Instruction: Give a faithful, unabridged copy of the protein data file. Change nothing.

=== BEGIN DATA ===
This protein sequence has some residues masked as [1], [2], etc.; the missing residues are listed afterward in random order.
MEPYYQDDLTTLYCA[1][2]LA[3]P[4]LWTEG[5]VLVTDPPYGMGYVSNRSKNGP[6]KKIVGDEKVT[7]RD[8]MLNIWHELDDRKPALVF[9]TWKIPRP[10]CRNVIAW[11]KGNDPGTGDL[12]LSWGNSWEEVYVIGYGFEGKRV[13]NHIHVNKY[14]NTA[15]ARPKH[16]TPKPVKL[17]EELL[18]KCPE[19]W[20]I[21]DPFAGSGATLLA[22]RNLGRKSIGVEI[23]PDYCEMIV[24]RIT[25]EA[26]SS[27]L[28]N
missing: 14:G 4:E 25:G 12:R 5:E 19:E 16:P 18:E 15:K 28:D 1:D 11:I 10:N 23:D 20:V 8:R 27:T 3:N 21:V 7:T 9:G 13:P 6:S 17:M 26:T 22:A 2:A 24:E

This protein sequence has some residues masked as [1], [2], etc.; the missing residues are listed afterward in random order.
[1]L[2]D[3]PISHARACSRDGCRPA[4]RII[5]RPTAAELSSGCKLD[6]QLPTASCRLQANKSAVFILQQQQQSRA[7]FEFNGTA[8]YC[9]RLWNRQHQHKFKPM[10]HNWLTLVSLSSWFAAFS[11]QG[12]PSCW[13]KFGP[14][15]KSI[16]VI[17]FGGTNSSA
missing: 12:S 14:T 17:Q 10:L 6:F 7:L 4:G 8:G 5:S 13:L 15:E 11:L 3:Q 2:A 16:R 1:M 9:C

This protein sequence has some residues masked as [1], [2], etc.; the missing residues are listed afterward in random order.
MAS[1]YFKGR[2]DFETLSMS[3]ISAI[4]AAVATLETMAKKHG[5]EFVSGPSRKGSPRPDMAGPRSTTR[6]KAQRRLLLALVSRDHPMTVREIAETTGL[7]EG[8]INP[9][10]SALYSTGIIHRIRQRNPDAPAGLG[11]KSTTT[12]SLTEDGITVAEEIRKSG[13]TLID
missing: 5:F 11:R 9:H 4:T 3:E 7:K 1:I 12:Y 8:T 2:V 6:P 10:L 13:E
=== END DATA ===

This protein sequence has some residues masked as [1], [2], etc.; the missing residues are listed afterward in random order.
MEPYYQDDLTTLYCA[1][2]LA[3]P[4]LWTEG[5]VLVTDPPYGMGYVSNRSKNGP[6]KKIVGDEKVT[7]RD[8]MLNIWHELDDRKPALVF[9]TWKIPRP[10]CRNVIAW[11]KGNDPGTGDL[12]LSWGNSWEEVYVIGYGFEGKRV[13]NHIHVNKY[14]NTA[15]ARPKH[16]TPKPVKL[17]EELL[18]KCPE[19]W[20]I[21]DPFAGSGATLLA[22]RNLGRKSIGVEI[23]PDYCEMIV[24]RIT[25]EA[26]SS[27]L[28]N
missing: 14:G 4:E 25:G 12:R 5:E 19:E 16:P 18:E 15:K 28:D 1:D 11:I 10:N 23:D 20:V 8:R 27:T 3:N 21:V 7:T 9:G 13:P 6:S 17:M 26:T 22:A 2:A 24:E

This protein sequence has some residues masked as [1], [2], etc.; the missing residues are listed afterward in random order.
[1]L[2]D[3]PISHARACSRDGCRPA[4]RII[5]RPTAAELSSGCKLD[6]QLPTASCRLQANKSAVFILQQQQQSRA[7]FEFNGTA[8]YC[9]RLWNRQHQHKFKPM[10]HNWLTLVSLSSWFAAFS[11]QG[12]PSCW[13]KFGP[14][15]KSI[16]VI[17]FGGTNSSA
missing: 12:S 14:T 17:Q 10:L 6:F 7:L 4:G 8:G 5:S 13:L 15:E 11:L 3:Q 2:A 16:R 1:M 9:C

This protein sequence has some residues masked as [1], [2], etc.; the missing residues are listed afterward in random order.
MAS[1]YFKGR[2]DFETLSMS[3]ISAI[4]AAVATLETMAKKHG[5]EFVSGPSRKGSPRPDMAGPRSTTR[6]KAQRRLLLALVSRDHPMTVREIAETTGL[7]EG[8]INP[9][10]SALYSTGIIHRIRQRNPDAPAGLG[11]KSTTT[12]SLTEDGITVAEEIRKSG[13]TLID
missing: 5:F 11:R 9:H 4:T 3:E 7:K 1:I 12:Y 8:T 2:V 6:P 10:L 13:E